out and assist in the great colonization
that devolves upon this people. I do
not feel that it is the duty of the Lat-
ter-day Saints to seek their own ease.
The man who chooses a life of
rather than one which will bring him-
self and his muscle in conflict with the
sterility of the soil, does not develop
within his heart the love of God as
much as does the pioneer who goes
forth with a desire to build up Zion
materially. It is true, we are not all
fitted for the same avocations in life,
but I have noted in traveling among the
people who are the colonizers of today
that in many instances their sons and
daughters have a desire to make an
easy living. They do not desire to stay
on the farm and to labor as their fath-
ers and mothers have done. They lose
sight of the fact that brains can be
used in the colonization of new coun-
tries and in the cultivation of the soil
as well as in callings to be found in the
city. It is true, that in any avocation
in life there is always room at the top;
but it is not easy for young men and
women to come in from the country and
make a good living in the cities. Very
often we find them, after they have
labored five or ten years, without a
home and without anything laid up for
their future welfare. They may have
had a pretty easy time of it; they may
have been able to take advantage of the
theatres, the pleasure resorts, etc., but
they have not made any material ad-
vancement. It is my firm belief that if
this spirit prevails among the young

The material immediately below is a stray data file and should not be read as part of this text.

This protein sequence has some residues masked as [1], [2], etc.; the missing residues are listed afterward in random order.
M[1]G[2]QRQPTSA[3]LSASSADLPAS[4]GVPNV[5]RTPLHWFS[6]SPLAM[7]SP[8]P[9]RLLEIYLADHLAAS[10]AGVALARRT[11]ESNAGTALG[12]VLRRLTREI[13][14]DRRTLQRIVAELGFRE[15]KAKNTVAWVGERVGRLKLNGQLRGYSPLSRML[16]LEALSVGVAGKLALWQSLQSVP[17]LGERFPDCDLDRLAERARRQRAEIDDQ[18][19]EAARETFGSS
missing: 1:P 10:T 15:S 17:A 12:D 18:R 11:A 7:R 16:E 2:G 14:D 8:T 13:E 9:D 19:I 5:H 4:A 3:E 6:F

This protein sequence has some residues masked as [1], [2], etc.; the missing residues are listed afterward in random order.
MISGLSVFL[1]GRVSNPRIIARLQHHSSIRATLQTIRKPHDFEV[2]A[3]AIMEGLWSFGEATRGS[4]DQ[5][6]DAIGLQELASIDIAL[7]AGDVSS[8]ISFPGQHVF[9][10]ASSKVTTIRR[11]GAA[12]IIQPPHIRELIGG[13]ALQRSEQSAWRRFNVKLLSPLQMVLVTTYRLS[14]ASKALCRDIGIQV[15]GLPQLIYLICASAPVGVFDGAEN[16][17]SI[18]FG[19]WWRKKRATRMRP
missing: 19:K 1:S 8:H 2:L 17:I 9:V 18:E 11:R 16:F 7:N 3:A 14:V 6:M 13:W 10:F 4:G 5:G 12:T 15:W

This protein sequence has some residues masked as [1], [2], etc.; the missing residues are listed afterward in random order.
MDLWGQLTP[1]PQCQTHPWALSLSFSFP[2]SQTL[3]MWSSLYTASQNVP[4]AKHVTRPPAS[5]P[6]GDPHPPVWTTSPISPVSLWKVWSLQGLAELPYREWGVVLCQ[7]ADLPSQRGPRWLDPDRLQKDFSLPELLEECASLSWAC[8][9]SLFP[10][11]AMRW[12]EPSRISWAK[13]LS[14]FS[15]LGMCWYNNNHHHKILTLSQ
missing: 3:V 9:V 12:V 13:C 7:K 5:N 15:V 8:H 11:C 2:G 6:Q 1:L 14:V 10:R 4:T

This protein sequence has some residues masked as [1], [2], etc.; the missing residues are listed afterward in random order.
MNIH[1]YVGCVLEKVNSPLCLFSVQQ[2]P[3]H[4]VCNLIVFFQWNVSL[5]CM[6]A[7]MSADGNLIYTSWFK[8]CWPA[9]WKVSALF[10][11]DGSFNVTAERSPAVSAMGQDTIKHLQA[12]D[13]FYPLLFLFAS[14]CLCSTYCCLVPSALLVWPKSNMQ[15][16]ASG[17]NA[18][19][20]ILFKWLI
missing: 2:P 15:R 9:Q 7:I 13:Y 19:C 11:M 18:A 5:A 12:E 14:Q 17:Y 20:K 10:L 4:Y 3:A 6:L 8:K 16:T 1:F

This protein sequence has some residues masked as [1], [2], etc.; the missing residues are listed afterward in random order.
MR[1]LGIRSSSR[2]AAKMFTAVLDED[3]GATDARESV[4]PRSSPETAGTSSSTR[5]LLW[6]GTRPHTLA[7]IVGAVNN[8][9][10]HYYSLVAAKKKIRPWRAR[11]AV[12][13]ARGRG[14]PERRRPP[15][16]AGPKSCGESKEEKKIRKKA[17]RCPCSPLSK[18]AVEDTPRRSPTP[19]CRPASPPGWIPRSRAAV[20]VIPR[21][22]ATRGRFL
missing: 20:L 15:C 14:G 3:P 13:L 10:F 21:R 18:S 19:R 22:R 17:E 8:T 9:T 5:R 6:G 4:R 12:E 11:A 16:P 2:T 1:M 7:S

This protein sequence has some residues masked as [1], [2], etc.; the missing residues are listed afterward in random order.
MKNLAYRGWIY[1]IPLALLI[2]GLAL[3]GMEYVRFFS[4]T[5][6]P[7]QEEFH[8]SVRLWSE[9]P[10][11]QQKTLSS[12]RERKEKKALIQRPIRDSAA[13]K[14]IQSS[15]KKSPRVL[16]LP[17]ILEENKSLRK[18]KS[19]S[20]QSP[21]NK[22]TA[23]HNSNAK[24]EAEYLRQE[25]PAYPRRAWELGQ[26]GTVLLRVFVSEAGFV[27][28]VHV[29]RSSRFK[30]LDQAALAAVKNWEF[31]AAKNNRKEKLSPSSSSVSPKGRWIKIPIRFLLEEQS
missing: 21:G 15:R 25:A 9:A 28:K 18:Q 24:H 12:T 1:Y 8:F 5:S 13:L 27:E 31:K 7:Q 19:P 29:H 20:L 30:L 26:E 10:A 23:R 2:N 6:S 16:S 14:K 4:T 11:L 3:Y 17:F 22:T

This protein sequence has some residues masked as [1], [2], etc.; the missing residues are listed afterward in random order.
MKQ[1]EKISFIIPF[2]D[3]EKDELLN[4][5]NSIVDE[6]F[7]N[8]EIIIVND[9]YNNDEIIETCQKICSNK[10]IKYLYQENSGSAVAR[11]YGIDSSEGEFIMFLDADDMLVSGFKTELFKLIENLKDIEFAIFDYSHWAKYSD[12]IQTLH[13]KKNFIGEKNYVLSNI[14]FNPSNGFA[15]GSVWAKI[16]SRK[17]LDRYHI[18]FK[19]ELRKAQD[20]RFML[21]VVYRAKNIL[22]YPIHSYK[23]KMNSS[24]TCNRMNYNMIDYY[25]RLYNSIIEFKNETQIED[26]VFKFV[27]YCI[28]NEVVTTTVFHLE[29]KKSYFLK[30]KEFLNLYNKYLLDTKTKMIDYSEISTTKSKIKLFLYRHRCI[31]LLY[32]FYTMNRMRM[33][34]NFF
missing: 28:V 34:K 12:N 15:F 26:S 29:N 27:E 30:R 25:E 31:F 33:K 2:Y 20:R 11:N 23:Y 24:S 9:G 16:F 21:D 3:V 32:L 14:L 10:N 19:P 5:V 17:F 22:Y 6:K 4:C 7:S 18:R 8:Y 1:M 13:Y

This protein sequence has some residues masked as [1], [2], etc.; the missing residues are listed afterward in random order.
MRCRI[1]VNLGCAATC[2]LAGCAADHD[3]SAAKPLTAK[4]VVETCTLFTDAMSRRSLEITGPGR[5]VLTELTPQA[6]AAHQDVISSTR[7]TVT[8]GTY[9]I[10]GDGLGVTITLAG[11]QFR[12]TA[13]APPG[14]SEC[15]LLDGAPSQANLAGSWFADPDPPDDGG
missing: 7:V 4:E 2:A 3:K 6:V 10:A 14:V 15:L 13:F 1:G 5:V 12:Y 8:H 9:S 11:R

Latter-day Saints, it will only be a mat-

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people will be the employed and not the employers. There should be a spirit instilled into the hearts of those who attend the Colleges of the Latter-day Saints, at any rate, to create employment, rather than to seek employment. We have learned by experience that it amounts to but very little to go out into the world and preach the Gospel of the Lord Jesus to the people, and then bring them to these cities where they are not able to gain for themselves a livelihood. Very often bad results have arisen from this condition. There should be as great a desire to possess the earth and to become employers as there should be to go out and preach the Gospel. I do not know the reason of it, but it almost appears as if the young people of today abhorred the thought of using the hammer or the plane, or becoming connected with any business that entails hard work. The desire appears to be to make a living by the head, and not with the body and brain combined. I feel that this is wrong, for in time it will create a one-sided education. It seems to me that now is a good time to urge upon the fathers and mothers to teach their sons and daughters that farm